First, a picture of my class during lunch watching a video about HIV/AIDS. This is the first time the TV has been used this year. Every classroom’s TV turned on and played the same video at the exact same time. Everyone was fixated on the TV for the entire lunch period.
Back to the title topic.
Today on the way home from school I was walking alongside a park. It was cold (61 degrees Fahrenheit- but with the humid air in Taiwan, it felt much colder (I had on a cap and a scarf in addition to my long sweatpants and jacket school uniform)), but there were still people running and walking around the park with tank tops and shorts.
For exercise since I’ve gotten to Taiwan, I’ve ran around the park 3-4 nights so far, but mostly have done pushups and abs workouts in my room, or recently have started climbed the stairs in my apartment building. There are always people running and walking around the park, no matter what, except when its raining (people associate wet hair with getting a cold here). Finding time to exercise is difficult, because my school starts at 7:30, sometimes 6:45, and ends at 5, sometimes 6, and I’m tired from walking home every day.
Cutting to the point, I saw a man jogging in jeans, a polo, and normal sneakers. If I’d seen this man three months ago, before I’d gotten to Taiwan, I would have scoffed at him, and thought what an amateur, he’s not even dressed properly for exercise. In America, I had plenty of time and space to go on runs. The traffic wasn’t so bad in my hometown that I had to worry about the time spent waiting for my sister after dance class, or for a carpool parent who’s late. I could easily get home, relax, then drive back to pick someone up. Long waits aren’t necessary in small towns where you can get back home from the center of town in 15 minutes.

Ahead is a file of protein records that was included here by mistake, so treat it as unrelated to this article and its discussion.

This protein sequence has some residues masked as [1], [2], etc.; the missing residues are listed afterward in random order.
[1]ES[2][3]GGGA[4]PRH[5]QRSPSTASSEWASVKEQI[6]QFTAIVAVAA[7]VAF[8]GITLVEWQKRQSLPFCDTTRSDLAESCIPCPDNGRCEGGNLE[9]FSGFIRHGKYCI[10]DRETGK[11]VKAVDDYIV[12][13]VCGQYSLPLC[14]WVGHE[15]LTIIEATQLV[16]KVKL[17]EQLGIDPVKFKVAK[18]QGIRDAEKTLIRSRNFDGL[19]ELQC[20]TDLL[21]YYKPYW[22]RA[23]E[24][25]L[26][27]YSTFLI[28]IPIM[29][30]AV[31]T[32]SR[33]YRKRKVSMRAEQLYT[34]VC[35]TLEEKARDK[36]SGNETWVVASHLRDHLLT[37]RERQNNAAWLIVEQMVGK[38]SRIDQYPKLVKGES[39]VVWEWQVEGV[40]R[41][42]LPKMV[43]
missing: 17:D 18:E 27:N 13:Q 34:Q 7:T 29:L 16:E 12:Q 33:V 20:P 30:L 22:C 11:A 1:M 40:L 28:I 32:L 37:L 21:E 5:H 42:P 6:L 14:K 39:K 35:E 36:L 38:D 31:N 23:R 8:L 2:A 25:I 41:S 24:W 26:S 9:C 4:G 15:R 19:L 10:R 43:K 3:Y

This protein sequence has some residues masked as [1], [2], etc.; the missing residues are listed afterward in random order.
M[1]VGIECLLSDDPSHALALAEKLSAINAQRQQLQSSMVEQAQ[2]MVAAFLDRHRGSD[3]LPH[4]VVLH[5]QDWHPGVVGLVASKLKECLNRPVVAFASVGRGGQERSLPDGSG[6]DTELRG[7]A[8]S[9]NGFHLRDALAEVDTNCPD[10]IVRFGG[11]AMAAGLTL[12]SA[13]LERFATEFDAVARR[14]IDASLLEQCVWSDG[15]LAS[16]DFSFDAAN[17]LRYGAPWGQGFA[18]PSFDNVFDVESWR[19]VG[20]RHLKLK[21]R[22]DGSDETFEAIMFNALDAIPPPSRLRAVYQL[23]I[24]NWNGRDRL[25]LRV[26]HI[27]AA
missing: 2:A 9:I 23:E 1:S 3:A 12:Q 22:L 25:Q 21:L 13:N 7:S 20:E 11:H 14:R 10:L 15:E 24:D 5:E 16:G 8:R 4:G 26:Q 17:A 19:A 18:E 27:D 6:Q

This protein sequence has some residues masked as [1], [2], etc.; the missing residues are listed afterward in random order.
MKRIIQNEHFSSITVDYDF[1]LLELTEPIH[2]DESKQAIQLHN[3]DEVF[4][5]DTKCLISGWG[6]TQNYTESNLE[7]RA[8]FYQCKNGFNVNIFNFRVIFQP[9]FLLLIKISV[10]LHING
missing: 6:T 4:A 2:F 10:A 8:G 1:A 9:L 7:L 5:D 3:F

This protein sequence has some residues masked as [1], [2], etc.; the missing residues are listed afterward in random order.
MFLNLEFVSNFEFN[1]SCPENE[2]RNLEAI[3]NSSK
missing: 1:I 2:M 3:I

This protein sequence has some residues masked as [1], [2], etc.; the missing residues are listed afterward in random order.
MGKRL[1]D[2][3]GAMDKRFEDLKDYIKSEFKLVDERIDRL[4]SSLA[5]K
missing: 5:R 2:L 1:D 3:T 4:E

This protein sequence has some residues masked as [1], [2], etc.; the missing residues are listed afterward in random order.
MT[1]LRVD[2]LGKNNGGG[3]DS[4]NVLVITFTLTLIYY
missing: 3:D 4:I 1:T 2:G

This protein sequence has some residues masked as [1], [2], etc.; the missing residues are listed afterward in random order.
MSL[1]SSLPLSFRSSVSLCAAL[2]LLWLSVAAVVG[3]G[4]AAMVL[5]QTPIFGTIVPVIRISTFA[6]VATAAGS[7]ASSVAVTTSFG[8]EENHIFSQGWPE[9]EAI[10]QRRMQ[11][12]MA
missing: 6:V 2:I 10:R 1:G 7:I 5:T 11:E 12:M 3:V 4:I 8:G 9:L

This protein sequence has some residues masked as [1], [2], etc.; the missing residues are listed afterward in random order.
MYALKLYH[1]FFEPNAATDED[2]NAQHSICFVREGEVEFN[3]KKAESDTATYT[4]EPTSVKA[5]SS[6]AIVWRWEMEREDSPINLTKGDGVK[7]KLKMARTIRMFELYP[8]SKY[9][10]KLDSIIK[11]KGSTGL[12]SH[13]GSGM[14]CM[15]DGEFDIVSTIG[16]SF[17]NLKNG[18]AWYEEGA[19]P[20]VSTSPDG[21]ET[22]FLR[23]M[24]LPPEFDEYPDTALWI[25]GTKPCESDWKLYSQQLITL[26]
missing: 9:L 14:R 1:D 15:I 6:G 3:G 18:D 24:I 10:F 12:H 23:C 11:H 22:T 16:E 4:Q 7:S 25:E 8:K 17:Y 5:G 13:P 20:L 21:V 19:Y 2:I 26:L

But now, when I even have trouble finding time to exercise, I can understand why he isn’t dressed for exercise. Perhaps he’d just finished his shift at work and is waiting at the park for his child to finish school. Maybe he’s taking advantage of every minute that’s given to him, efficiently using the 10-15 minutes of waiting for his child to exercise. Also, the traffic in Taipei is horrible, so the dad could have been getting some exercise in while he was near a public park (hard to find open space in Taipei compared to American cities).
I guess it took a change of scenery for me to realize that every person lives in a different context, on a different timeline with different rules and events. Coming to Taiwan put a big curve in my timeline, bringing it closer to the jogging man’s, so that’s why I didn’t judge him today.